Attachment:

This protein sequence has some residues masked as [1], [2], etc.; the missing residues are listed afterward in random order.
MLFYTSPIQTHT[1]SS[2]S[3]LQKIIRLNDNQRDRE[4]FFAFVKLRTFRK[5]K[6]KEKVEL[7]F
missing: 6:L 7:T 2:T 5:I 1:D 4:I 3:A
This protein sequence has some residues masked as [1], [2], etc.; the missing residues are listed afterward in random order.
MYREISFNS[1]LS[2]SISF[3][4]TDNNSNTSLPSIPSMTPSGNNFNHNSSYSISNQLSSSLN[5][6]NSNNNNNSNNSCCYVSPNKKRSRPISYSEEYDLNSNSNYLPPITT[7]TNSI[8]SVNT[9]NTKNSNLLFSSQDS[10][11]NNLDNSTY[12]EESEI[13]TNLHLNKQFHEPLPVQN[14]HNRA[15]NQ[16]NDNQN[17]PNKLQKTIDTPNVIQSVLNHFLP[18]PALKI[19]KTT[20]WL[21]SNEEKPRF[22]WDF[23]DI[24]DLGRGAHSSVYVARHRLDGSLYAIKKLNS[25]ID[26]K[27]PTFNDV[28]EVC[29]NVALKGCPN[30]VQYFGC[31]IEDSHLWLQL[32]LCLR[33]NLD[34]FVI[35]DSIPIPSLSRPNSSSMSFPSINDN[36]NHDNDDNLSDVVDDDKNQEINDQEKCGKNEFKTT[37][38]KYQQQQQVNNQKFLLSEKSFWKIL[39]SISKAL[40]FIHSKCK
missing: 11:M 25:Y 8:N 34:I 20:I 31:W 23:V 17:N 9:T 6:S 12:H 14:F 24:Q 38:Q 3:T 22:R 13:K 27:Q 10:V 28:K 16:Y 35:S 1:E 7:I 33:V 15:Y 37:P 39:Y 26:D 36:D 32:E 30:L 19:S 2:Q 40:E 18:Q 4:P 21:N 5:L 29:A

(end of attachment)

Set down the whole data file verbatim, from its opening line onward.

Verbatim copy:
This protein sequence has some residues masked as [1], [2], etc.; the missing residues are listed afterward in random order.
MLFYTSPIQTHT[1]SS[2]S[3]LQKIIRLNDNQRDRE[4]FFAFVKLRTFRK[5]K[6]KEKVEL[7]F
missing: 6:L 7:T 2:T 5:I 1:D 4:I 3:A
This protein sequence has some residues masked as [1], [2], etc.; the missing residues are listed afterward in random order.
MYREISFNS[1]LS[2]SISF[3][4]TDNNSNTSLPSIPSMTPSGNNFNHNSSYSISNQLSSSLN[5][6]NSNNNNNSNNSCCYVSPNKKRSRPISYSEEYDLNSNSNYLPPITT[7]TNSI[8]SVNT[9]NTKNSNLLFSSQDS[10][11]NNLDNSTY[12]EESEI[13]TNLHLNKQFHEPLPVQN[14]HNRA[15]NQ[16]NDNQN[17]PNKLQKTIDTPNVIQSVLNHFLP[18]PALKI[19]KTT[20]WL[21]SNEEKPRF[22]WDF[23]DI[24]DLGRGAHSSVYVARHRLDGSLYAIKKLNS[25]ID[26]K[27]PTFNDV[28]EVC[29]NVALKGCPN[30]VQYFGC[31]IEDSHLWLQL[32]LCLR[33]NLD[34]FVI[35]DSIPIPSLSRPNSSSMSFPSINDN[36]NHDNDDNLSDVVDDDKNQEINDQEKCGKNEFKTT[37][38]KYQQQQQVNNQKFLLSEKSFWKIL[39]SISKAL[40]FIHSKCK
missing: 11:M 25:Y 8:N 34:I 20:I 31:W 23:V 17:N 9:T 6:S 12:H 14:F 24:Q 38:Q 3:T 22:R 13:K 27:Q 10:V 28:K 16:Y 35:S 1:E 7:I 33:V 15:Y 37:P 39:Y 26:D 36:D 32:E 30:L 19:S 2:Q 40:E 18:Q 4:P 21:N 5:L 29:A